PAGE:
As the community gets ready for election day on November 6th,
is preparing to mail our non-partisan voter guides featuring the results of interviews with each of the candidates for
Charlottesville City Council
Albemarle County Board of Supervisors
Over the next few weeks, this blog will feature some of the questions that did
make the cut for the voter guide, but which still offer important insights into the candidates’ views on local growth and development issues.
Election Watch 2007 website
includes the complete audio and written transcript for each candidate interview.
Subscribe to our e-mails
to get immediate notification of the availability of the
2007 Voter Guides
. The content below are excerpts pulled from the verbatim transcripts.
CITY COUNCIL, THIRD IN A SERIES
What are your views on working more closely with the County and the University of Virginia to jointly operate a regional transit system? What will you do to promote the use of public transportation, pedestrian trails, and bicycle paths?
David Brown (D)-Incumbent
: I think that working more closely with the County and University is critically important to expanding transit and I think that we’re moving in that direction with the Regional Transit Authority. I think the trade is that the City be willing to give up sole control over the transit system but in return, the County has to dramatically increase funding…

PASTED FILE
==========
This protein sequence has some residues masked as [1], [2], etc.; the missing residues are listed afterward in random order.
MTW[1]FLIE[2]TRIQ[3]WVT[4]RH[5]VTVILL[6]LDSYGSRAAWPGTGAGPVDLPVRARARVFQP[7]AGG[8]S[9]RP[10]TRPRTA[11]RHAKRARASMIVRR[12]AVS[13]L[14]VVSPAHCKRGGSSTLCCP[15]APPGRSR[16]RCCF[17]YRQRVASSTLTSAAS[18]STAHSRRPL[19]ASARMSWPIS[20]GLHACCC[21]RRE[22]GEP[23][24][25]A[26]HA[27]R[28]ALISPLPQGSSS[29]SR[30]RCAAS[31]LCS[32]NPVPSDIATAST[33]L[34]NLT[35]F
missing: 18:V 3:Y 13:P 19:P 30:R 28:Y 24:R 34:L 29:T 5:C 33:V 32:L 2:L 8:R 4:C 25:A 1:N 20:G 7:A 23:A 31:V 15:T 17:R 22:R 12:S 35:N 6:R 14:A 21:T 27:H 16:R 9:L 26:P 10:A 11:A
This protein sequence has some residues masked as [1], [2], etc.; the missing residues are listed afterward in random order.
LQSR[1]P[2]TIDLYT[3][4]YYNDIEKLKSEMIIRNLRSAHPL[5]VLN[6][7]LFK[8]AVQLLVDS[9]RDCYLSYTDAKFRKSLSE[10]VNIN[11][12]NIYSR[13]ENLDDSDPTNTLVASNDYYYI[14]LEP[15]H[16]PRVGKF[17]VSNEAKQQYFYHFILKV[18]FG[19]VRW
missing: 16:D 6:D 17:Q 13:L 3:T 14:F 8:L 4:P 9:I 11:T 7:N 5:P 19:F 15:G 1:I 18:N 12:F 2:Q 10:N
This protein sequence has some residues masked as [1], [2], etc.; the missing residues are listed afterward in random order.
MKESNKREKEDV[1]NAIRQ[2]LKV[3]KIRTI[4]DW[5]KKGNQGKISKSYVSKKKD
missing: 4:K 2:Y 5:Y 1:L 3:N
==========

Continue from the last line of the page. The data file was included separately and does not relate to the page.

The University of Virginia may or may not be part of a regional transit authority but we shouldn’t overlook the fact that the University and the City Transit System currently work very well together…
The second question—to promote transit transportation. You know, I think the best way to promote the use of public transportation, pedestrian trails and bicycle paths is to improve them…. I think we need to expand bike lanes so people feel like they have a safe commute on their bike and not a mostly safe commute on their bike and we need to have more sidewalks and we need to make sure our crosswalks are safe and I think we’re taking strides in that direction…
Holly Edwards (D)-Challenger
: As I mentioned in the previous response, a joint transportation [system] ideally will only work if all the key players are at the table. And I think that promoting the use of public transportation, pedestrian trails, bicycle paths, is consistent with the health and wellness message that I like to promote to encourage more physical activity. If people would just get out of their car they would increase the amount of time that they would just be moving which would be a plus. Even if people never change their eating habits, just moving more will make a big difference.
Barbara Haskins (I)-Challenger
: …[T]he Meadowcreek Parkway should be having bike and pedestrian trails so that will open up some miles of usage, and I just talked about intersections where non-vehicles have no clear access lanes… UVA is sort of like the big castle on the hill, and it has a drawbridge and it lets that bridge up and down as it sees fit and… right now I can understand UVA saying we have a system that works well, and what, what is the guarantee that by joining a larger system we’re not just hurting ourselves?…